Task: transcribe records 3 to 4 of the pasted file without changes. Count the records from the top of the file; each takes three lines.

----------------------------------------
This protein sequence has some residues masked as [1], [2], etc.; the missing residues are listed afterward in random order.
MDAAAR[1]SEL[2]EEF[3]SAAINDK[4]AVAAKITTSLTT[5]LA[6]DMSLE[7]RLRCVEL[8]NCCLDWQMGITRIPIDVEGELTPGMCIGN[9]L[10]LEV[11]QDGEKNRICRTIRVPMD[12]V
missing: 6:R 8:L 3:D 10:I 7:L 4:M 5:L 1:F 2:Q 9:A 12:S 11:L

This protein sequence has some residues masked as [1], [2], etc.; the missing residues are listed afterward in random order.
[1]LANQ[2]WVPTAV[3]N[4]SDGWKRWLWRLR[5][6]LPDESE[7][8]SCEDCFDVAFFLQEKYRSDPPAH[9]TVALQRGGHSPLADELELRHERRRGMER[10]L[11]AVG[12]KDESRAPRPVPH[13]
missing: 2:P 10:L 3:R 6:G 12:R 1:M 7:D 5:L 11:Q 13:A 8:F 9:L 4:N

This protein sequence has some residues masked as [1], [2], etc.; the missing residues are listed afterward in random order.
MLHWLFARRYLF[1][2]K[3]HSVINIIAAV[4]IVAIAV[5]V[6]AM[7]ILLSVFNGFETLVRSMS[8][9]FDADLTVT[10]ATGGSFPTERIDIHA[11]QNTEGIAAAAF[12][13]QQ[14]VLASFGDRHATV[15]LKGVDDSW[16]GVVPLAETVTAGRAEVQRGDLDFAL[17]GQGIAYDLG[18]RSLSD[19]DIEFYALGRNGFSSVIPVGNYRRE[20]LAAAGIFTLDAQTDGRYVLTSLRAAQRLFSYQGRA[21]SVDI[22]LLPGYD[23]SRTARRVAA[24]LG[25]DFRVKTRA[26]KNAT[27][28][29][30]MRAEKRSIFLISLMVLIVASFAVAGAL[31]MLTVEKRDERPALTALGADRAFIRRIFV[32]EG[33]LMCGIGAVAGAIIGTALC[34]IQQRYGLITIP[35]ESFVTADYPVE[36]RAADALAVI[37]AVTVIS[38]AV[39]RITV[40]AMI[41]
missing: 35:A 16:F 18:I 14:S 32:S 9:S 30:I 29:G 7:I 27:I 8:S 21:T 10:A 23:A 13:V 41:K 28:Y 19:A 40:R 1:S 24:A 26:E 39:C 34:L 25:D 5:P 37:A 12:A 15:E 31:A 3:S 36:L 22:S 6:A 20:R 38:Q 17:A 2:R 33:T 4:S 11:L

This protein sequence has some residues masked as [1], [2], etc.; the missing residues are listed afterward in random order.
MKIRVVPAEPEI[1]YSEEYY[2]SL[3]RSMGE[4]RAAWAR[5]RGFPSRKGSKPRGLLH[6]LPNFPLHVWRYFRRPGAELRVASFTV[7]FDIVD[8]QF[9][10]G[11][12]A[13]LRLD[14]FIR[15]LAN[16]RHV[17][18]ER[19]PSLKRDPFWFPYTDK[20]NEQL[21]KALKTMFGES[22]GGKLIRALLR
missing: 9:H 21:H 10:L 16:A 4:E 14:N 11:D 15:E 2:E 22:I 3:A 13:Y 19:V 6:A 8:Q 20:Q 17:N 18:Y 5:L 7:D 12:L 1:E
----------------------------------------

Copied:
This protein sequence has some residues masked as [1], [2], etc.; the missing residues are listed afterward in random order.
MLHWLFARRYLF[1][2]K[3]HSVINIIAAV[4]IVAIAV[5]V[6]AM[7]ILLSVFNGFETLVRSMS[8][9]FDADLTVT[10]ATGGSFPTERIDIHA[11]QNTEGIAAAAF[12][13]QQ[14]VLASFGDRHATV[15]LKGVDDSW[16]GVVPLAETVTAGRAEVQRGDLDFAL[17]GQGIAYDLG[18]RSLSD[19]DIEFYALGRNGFSSVIPVGNYRRE[20]LAAAGIFTLDAQTDGRYVLTSLRAAQRLFSYQGRA[21]SVDI[22]LLPGYD[23]SRTARRVAA[24]LG[25]DFRVKTRA[26]KNAT[27][28][29][30]MRAEKRSIFLISLMVLIVASFAVAGAL[31]MLTVEKRDERPALTALGADRAFIRRIFV[32]EG[33]LMCGIGAVAGAIIGTALC[34]IQQRYGLITIP[35]ESFVTADYPVE[36]RAADALAVI[37]AVTVIS[38]AV[39]RITV[40]AMI[41]
missing: 35:A 16:F 18:I 14:S 32:S 9:S 30:I 29:G 7:I 27:I 8:S 21:T 10:A 23:A 13:V 41:K 28:Y 19:A 40:R 1:S 24:A 26:E 39:C 34:L 25:D 5:P 37:A 12:A 15:E 31:A 3:S 36:L 22:S 6:A 20:R 38:Q 17:A 2:R 33:T 4:S 11:L

This protein sequence has some residues masked as [1], [2], etc.; the missing residues are listed afterward in random order.
MKIRVVPAEPEI[1]YSEEYY[2]SL[3]RSMGE[4]RAAWAR[5]RGFPSRKGSKPRGLLH[6]LPNFPLHVWRYFRRPGAELRVASFTV[7]FDIVD[8]QF[9][10]G[11][12]A[13]LRLD[14]FIR[15]LAN[16]RHV[17][18]ER[19]PSLKRDPFWFPYTDK[20]NEQL[21]KALKTMFGES[22]GGKLIRALLR
missing: 9:H 21:H 10:L 16:A 4:E 14:N 11:D 15:E 2:E 22:I 3:A 13:Y 19:V 6:A 8:Q 20:Q 17:N 18:Y 5:L 7:D 12:L 1:E